Assessing in a New Year: Part 2

As we are rounding up the first round of assessments, I wanted to comment on how things are going. My last post was about the new assessments we are using this year. We are seeing incredible results with our students. These assessments are falling on the third lesson in the cycle. The first lesson introduced the assessment material to the students and allowed us to give them some initial feedback before their practice. The second lesson was a continual review of the assessment material with us giving students more feedback on their progress. We use the same rubrics in our lessons as we do our assessments. For our advanced students, we were also looking at All-State or Honor Band audition material. Most importantly, our students who struggled in lessons last year are performing extremely well on these assessments.

The next lesson cycle will have four full lessons before an assessment. Most students will be assigned other material from their lesson books in addition to the melodic etude they will perform at the end of the next six-week grading period.

All of the assessments are based off our Wind and Percussion Rubrics:

When scoring using our rubrics: 4 is weighted at 100%, 3 is weighted at 93%, 2 is weighted at 83%, and 1 is weighted at 73%. If the excerpts we are assessing do not include expression, we exclude this category from calculation so as not to artificially inflate the student’s score. These weights provide us with the following curve:

Points Full Rubric Partial Rubric
20 100%
19 98.6%
18 97.2%
17 95.8%
16 94.4% 100%
15 93% 98.25%
14 91% 96.5%
13 89% 94.75%
12 87% 93%
11 85% 90.5%
10 83% 88%
9 81% 85.5%
8 79% 83%
7 77% 80.5%
6 75% 78%
5 73% 75.5%
4 73%

We are using Google Forms and Google Sheets to collect data from our lessons and our assessments. Here is a sample of one of the Assessment Forms:

AssessmentForm

The Standards portion of the form refers to the Power Standards we are assessing in addition to the melodic or technical exercise the students are performing:

  1. Is this time signature simple or compound?
  2. What notes are in the key signature?
  3. Identify the tonal center for your instrument and in concert pitch.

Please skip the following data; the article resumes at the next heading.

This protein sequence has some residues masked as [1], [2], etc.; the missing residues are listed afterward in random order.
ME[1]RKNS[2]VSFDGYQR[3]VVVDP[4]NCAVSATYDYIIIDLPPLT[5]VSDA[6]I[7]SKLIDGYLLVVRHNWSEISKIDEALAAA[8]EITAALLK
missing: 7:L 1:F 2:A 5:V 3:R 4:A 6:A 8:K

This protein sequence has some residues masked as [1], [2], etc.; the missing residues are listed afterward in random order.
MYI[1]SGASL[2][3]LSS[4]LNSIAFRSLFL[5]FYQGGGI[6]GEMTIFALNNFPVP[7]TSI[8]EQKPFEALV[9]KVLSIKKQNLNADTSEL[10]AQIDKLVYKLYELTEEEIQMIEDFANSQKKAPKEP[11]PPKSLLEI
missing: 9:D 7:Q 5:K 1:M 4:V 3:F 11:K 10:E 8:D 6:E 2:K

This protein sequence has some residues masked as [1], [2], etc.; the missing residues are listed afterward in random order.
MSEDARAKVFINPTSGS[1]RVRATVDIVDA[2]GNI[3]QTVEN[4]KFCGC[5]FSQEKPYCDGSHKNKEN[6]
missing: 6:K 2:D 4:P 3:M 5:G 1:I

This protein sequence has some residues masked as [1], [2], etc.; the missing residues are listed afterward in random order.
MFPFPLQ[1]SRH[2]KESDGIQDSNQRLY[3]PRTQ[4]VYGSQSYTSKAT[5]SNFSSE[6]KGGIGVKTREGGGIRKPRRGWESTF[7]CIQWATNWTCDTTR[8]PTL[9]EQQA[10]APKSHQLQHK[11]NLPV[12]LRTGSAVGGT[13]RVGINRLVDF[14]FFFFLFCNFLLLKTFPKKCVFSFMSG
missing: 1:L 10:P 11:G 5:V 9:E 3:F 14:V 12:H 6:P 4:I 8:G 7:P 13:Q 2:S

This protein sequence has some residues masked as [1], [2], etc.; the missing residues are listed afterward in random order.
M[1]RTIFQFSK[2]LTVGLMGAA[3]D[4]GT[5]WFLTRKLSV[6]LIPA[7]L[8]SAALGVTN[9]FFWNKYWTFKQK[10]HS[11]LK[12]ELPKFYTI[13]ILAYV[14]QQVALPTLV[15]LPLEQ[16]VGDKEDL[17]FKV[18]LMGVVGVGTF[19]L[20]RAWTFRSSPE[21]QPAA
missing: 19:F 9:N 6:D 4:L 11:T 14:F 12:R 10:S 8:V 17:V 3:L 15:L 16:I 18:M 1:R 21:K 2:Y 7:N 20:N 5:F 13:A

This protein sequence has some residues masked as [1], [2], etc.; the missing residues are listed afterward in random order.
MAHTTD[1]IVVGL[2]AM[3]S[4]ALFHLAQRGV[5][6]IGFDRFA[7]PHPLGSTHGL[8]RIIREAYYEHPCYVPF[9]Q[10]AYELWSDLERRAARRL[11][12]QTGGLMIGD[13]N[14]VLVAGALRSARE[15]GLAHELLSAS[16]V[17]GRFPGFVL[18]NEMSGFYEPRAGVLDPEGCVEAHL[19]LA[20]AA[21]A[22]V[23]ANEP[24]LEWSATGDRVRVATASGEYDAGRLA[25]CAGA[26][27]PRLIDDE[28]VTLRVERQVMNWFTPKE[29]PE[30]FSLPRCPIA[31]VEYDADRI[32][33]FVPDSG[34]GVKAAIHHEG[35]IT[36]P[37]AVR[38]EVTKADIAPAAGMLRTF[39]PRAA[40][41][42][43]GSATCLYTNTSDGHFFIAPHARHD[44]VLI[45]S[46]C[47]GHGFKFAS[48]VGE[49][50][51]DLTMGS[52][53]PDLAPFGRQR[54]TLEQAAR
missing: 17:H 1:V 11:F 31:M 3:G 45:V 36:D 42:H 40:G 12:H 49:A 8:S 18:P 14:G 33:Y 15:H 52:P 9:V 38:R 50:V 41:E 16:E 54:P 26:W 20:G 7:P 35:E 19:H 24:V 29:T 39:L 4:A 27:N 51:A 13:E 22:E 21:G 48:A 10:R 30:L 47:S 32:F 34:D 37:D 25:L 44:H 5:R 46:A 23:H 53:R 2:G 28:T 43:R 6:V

4. Play the scale of the tonal center.
  5. Say the excerpt using takadimi syllables.
  6. Play the excerpt.

The responses to these forms collect into a Google Sheet. With the recent updates to Google Sheets, we can add columns to the sheet without destroying the form. I’ve added two columns: one that sums the Rubric Responses, and one that calculates the curve based on the sum and the responses. I did this by creating a 2nd tab within the Google Sheet that includes the curves above in a slightly different format. The cell for calculating the curve contains the following formula:

=IF(I2=”N/A”,VLOOKUP(L2,Curve!$A$2:$C$18,2),VLOOKUP(L2,Curve!$A$2:$C$18,3))

The IF statement checks to see if Expression (I2) was assessed in the Rubric. If it was not assessed (=”N/A”), Excel vertically searches (VLOOKUP) the sum (L2) against the Partial Rubric (Curve!$A$2:$C$18,2). If it was assessed, Excel vertically searches the sum against the Full Rubric (3). The $ signs placed in the formula ensure that as you copy and paste the formula, these cells do not increase. The other cells (I2 and L2) will increase throughout the sheet, becoming I3 and L3, I4 and L4, etc.

When sorted, this provides us a wealth of information for the 517 students we see this year in 6-12th grade. It also supplements the data we collect from the lessons using a similar Google Form. In my next post, I’ll detail how we are using this data formatively and summatively in the new version of Infinite Campus.

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